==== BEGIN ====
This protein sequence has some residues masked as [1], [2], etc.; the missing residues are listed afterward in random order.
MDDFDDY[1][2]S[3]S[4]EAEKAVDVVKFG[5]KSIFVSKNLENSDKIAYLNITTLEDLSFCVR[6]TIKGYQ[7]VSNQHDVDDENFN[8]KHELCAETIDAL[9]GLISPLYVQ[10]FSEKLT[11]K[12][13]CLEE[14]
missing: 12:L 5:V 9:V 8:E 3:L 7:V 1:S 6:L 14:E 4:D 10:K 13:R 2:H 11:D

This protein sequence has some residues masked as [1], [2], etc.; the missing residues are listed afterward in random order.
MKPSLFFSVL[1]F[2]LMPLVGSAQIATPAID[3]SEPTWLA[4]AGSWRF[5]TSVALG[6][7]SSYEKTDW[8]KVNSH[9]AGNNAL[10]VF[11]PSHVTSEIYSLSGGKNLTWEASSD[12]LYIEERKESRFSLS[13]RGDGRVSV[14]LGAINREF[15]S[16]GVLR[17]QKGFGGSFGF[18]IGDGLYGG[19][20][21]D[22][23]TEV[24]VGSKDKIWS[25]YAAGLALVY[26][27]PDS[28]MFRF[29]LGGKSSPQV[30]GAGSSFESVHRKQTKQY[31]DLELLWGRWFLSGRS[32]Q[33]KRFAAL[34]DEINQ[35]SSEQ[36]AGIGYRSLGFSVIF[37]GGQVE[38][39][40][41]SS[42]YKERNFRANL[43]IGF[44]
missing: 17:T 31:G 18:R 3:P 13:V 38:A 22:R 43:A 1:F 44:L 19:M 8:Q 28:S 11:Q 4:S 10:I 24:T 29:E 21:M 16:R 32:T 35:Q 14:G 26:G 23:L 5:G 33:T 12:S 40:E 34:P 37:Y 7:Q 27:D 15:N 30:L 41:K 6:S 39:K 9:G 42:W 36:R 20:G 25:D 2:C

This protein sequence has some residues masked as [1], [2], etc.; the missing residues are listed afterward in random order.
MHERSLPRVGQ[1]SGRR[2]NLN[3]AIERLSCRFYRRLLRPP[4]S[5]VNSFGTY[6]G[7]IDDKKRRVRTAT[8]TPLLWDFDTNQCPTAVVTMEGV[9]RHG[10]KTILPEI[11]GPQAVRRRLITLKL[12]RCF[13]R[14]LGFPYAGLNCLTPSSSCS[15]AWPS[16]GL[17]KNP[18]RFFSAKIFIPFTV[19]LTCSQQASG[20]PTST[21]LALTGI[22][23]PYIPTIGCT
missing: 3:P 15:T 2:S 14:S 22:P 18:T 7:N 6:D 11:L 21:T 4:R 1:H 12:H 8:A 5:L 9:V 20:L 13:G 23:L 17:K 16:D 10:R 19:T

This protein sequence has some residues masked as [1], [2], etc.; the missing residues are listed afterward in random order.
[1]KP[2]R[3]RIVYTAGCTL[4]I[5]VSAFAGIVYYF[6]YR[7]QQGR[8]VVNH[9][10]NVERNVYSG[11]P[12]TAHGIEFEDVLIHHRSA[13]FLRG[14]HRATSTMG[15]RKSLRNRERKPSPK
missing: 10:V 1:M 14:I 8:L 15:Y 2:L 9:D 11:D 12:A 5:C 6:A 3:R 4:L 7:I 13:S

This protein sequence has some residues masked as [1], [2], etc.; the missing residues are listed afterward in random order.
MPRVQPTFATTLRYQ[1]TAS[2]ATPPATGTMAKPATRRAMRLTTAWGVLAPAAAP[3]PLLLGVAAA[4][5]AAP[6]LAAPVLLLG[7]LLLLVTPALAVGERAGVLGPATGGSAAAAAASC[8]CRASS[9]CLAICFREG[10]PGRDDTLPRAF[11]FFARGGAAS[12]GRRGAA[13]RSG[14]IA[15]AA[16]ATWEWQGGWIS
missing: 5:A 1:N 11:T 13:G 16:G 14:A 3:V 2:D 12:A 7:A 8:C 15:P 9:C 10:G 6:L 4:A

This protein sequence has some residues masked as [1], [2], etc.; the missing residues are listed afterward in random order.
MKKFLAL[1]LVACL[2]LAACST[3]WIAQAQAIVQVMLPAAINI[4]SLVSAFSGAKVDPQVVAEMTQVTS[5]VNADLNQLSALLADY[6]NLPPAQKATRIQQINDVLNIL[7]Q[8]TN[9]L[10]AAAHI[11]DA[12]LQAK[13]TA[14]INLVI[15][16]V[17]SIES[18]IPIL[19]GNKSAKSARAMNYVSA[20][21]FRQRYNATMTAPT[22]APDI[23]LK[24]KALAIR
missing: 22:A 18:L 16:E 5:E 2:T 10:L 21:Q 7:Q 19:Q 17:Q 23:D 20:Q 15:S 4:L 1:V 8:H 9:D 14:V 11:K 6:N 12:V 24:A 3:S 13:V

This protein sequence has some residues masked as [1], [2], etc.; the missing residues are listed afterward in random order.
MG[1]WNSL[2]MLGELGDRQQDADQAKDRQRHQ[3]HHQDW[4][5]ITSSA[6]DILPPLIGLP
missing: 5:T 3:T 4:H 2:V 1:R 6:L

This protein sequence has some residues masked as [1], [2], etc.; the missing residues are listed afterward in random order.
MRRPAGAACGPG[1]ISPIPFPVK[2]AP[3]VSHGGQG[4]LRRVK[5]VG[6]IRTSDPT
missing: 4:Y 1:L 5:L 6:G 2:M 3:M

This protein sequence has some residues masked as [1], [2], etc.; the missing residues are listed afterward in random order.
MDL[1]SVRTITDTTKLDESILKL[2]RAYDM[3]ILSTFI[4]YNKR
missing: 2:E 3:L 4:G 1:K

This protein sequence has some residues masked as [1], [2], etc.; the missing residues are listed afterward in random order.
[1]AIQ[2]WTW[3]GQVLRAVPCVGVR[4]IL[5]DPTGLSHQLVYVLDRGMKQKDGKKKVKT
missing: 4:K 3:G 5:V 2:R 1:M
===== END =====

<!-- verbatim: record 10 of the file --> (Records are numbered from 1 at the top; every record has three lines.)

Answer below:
This protein sequence has some residues masked as [1], [2], etc.; the missing residues are listed afterward in random order.
[1]AIQ[2]WTW[3]GQVLRAVPCVGVR[4]IL[5]DPTGLSHQLVYVLDRGMKQKDGKKKVKT
missing: 4:K 3:G 5:V 2:R 1:M